Einstein's Age Of Extremism

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Mathematical physicist Albert Einstein delivers one of his recorded lectures in 1955.

To see the effect that xenophobia, anti-intellectualism and populist rage can have on a nation's culture, we need look no further than the life of Albert Einstein.

Germany in Einstein's lifetime had never been particularly hospitable to Jews, but by the early 1920s, German Jews like him were being treated like aliens in their own land. In 1922, when the Jewish foreign minister of Germany, Walter Rathenau, was assassinated — to the glee of conservatives across the country — Einstein realized that serious danger was beginning for prominent Jews like himself.

Already, a Working Party of German Scientists for the Preservation of a Pure Science had been formed to fight Einstein's ideas. Their inaugural meeting had been held at the Philharmonic Hall in Berlin, with swastikas displayed in the hallway and anti-Semitic brochures on sale in the lobby. A few of the Einstein haters had some academic affiliation, but most were poorly educated. "Science, once our greatest pride, is today being taught by Hebrews!" the house painter and failed art student Adolf Hitler complained.

To give the situation time to cool, Einstein took up a long-standing invitation to undertake a lengthy tour by steamship — a diversion that took him away from one of the most profound intellectual challenges of his life.

The previous decade, Einstein had come up with an exquisitely simple equation that explained how gravity worked and challenged dominant ideas about the fabric of the universe. The preponderance of experimental evidence at the time suggested that the universe was actually static, fixed, unchanging: filled with a collection of stars, stretching away to a very great distance, some of which might slightly move from place to place but which, overall, never changed at all. But Einstein's gravitation equation predicted something quite different. If the "things" floating in space — stars and planets and such — were already separated enough from one another, his equation allowed their random motion to start sending them even farther away from one another. But worse, his equation also appeared to allow another possible scenario. If a certain number of the "things" floating around in space were close enough so that they did start clustering together, the curvature in space that created might make even more objects start sliding toward them, thereby producing a runaway collapse.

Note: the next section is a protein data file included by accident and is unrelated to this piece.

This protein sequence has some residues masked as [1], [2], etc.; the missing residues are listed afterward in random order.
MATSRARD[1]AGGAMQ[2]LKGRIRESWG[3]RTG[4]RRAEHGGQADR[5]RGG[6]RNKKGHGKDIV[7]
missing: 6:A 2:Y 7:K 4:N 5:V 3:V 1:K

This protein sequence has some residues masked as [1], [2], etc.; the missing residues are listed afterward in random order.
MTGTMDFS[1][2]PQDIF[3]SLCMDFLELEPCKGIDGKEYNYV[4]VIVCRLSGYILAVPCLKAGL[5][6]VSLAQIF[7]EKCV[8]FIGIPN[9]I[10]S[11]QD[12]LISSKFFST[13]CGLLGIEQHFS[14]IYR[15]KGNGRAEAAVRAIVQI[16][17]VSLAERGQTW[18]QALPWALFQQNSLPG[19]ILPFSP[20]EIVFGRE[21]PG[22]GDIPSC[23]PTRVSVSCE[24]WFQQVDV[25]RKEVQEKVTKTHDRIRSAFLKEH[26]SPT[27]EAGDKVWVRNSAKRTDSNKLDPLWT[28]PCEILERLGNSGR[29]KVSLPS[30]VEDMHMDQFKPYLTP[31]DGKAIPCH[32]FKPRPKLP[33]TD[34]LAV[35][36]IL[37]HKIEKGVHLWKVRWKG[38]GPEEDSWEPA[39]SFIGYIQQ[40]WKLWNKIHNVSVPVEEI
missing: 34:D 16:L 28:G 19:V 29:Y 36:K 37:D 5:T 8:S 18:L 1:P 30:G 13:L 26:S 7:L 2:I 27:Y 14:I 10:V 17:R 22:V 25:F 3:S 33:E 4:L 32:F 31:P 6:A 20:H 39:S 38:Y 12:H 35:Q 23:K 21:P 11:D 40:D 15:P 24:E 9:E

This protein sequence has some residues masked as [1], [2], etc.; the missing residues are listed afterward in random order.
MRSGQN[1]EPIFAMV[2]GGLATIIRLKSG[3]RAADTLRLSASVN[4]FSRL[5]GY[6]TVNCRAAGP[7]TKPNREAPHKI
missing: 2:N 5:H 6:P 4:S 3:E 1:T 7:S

These were extraordinary predictions. But when the young physicist took stock of the experimental evidence arrayed against his elegant mathematics, he decided he must have been wrong. To avoid those seemingly wild predictions, he inserted a new feature into his equation: what's known today as the "cosmological constant." It modified his theory so that it corresponded to the available scientific evidence, but it destroyed its simple beauty.

This was the first great mistake of Einstein's scientific career. Years later, new scientific research would find that, in fact, the universe was roiled by constant changes, exactly as Einstein's original gravitational equation had predicted. Vindicated but chastened, he changed his equation back — and resolved never to bend in the face of scientific "evidence" again.

In the final decades of Einstein's life, this obstinacy would cause him to make an even greater mistake: refusing to accept the findings of quantum physicists. Their research was yielding overwhelming proof that the universe behaved in different ways at the subatomic level than it did on the scale of the astral bodies that Einstein had spent his life studying. Einstein, convinced that their findings were wrong and that his understanding of the universe would eventually be proved correct, began to stand apart from this new work — eventually depriving the field of his assistance and diminishing his own reputation in the process.